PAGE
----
GERD to be beneficial for all, Ethiopia not planning to harm neighbours: PM Ahmed

Amr Kandil , Saturday 15 Jul 2023

Ethiopian Prime Minister Abiy Ahmed asserted that the contentious Grand Ethiopian Renaissance Dam (GERD) will provide "great benefits" to all parties, stressing that Ethiopia does not want to cause any harm to the downstream countries.

Archival photo of the GERD. AFP

In a statement posted on Twitter today, Ahmed sent a message of reassurance stating that Addis Ababa “does not plan to cause any harm to sisterly Nile Basin countries.”

He also stressed that Ethiopia will continue to share the “divine gift” of the river Nile.

“For thousands of years, Ethiopia has been committed to sharing the river Nile with the downstream countries with integrity and trust. Therefore, let our brothers know that Ethiopia's will to honour this commitment has never been stronger,” the Ethiopian PM said.       

Furthermore, Ahmed noted that holding sufficient quantities of Nile water to help all parties in case of any upcoming droughts constitutes one of GERD’s great benefits.

'True partnership'

In his statement, Ahmed said that Egypt and Ethiopia should cooperate to achieve sustainable development.

“Our development needs are redoubling due to population growth, which urges Egypt and Ethiopia to work together to achieve sustainable development and build a true partnership,” he said.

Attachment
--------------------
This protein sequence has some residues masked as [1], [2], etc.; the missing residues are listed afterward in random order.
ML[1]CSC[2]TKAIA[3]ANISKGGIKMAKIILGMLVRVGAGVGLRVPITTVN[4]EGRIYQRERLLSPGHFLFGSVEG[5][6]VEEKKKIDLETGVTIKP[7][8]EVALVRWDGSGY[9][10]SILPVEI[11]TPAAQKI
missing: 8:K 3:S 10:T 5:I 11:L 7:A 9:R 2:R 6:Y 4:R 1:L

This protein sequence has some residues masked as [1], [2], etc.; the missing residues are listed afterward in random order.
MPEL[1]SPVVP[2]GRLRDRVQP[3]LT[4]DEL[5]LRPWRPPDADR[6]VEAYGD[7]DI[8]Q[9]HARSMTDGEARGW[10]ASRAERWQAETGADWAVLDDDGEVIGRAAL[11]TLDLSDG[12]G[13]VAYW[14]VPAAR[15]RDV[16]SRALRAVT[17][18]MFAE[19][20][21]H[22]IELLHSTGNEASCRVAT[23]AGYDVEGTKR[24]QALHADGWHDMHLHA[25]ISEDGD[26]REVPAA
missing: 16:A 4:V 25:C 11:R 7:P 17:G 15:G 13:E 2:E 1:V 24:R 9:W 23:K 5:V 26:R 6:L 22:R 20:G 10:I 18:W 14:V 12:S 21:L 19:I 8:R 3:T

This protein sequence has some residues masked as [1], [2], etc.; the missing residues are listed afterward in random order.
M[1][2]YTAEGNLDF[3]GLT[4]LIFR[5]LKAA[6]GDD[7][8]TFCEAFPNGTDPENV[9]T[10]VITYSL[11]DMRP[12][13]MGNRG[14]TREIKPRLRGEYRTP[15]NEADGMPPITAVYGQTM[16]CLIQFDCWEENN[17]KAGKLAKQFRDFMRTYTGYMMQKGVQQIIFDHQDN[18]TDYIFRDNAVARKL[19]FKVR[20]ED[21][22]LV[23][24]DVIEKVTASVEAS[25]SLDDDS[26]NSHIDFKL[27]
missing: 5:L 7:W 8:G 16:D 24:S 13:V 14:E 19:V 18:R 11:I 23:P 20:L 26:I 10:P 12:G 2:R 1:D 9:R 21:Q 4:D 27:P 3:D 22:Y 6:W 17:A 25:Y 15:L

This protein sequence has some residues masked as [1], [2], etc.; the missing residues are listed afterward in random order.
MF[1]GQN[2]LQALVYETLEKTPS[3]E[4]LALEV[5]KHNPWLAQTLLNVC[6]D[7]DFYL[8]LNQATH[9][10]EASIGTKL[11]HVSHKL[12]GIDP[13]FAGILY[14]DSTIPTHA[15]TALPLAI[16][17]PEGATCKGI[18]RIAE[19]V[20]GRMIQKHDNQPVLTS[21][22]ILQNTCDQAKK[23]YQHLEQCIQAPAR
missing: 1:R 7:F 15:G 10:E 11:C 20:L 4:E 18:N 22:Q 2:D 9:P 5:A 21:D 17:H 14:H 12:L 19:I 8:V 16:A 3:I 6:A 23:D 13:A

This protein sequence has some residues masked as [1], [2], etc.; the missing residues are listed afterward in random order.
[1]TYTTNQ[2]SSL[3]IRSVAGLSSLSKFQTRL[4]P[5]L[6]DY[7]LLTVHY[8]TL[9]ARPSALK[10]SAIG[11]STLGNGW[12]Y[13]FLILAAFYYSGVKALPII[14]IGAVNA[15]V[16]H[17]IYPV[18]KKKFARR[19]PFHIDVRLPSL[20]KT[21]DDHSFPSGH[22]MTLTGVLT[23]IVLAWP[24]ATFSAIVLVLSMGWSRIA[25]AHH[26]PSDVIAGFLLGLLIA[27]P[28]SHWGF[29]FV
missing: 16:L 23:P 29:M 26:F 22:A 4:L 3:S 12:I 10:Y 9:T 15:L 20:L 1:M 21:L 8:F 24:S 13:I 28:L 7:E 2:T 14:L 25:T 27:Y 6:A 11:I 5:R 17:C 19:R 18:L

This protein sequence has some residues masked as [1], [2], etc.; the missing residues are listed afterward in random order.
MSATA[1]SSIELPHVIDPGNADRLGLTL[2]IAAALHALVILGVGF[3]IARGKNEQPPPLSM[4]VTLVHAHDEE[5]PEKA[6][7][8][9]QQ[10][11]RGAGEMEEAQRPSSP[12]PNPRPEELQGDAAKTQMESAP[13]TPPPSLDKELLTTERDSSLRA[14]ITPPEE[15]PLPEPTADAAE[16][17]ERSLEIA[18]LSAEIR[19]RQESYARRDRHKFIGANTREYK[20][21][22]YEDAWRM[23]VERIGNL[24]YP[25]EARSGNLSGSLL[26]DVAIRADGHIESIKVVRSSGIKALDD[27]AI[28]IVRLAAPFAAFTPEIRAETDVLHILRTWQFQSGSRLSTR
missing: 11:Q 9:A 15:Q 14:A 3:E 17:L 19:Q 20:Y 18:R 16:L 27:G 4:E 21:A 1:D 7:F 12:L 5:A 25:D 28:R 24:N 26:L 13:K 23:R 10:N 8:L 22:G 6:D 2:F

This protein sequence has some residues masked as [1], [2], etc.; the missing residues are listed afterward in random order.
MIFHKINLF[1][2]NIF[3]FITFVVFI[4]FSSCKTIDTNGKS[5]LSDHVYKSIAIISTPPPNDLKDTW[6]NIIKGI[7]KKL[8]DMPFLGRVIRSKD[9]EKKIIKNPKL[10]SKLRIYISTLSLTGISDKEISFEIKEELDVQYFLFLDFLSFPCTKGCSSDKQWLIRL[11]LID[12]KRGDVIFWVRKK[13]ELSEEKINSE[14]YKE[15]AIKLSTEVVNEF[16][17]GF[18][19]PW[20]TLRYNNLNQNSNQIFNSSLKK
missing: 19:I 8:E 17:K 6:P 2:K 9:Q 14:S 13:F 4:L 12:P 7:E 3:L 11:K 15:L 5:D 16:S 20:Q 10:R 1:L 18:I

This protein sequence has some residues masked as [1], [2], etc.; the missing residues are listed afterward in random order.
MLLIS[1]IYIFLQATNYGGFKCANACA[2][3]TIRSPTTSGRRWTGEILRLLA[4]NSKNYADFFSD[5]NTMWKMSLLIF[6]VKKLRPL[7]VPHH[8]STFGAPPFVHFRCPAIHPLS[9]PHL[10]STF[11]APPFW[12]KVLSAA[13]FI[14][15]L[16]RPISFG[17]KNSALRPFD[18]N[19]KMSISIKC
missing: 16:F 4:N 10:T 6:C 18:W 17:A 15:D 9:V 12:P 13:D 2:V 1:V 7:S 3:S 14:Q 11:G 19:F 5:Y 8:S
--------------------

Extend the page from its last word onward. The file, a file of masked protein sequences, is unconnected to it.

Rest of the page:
The Ethiopian PM added that such a partnership between Egypt and Ethiopia should achieve the aspirations of their two peoples towards sustainable development and decent life.

In this regard, Ahmed praised “the wise leadership of President Abdel-Fattah El-Sisi and his strenuous efforts in the field of construction and development in Egypt.”

He added that Ethiopia’s “permanent communication with the downstream countries, and their leaders, truly reflects our (Ethiopia’s) keenness to foster the relations of brotherhood and cooperation between us.”

Finalising GERD deal

Ahmed’s remarks come only two days following his meeting with President Abdel-Fattah El-Sisi in Cairo Wednesday evening on the sidelines of the Sudan Neighbouring States Summit.

In a joint statement following the meeting, both leaders stressed that they were committed to exerting all efforts to reach a deal on the GERD dispute within four months.

The Ethiopian prime minister stressed that Ethiopia was committed to not harming Egypt and Sudan's water share during the fourth filling of GERD, indicating that the filling of the dam would be carried out in a manner that does not jeopardize both countries’ interests in the water, the statement added.

Earlier in July, PM Ahmed announced in a speech at the Ethiopian House of Representatives that the fourth filling of GERD would be extended to the end of August or early September – instead of early August as previously planned – to accommodate the needs and concerns of the two downstream countries, Egypt and Sudan.

During that speech, Ahmed also announced that Ethiopia was ready to resume talks with Egypt and Sudan to resolve the dispute over the GERD.

Tensions between Cairo and Addis Ababa have continued for years as Ethiopia kept filling and operating the dam unilaterally despite the concerns of the two downstream countries.

Egypt has repeatedly affirmed that it does not object to development in Ethiopia.

However, it called on Ethiopia to sign a legally-binding agreement on filling and operating the dam to spare the downstream countries any potential harm to their people and water interests.

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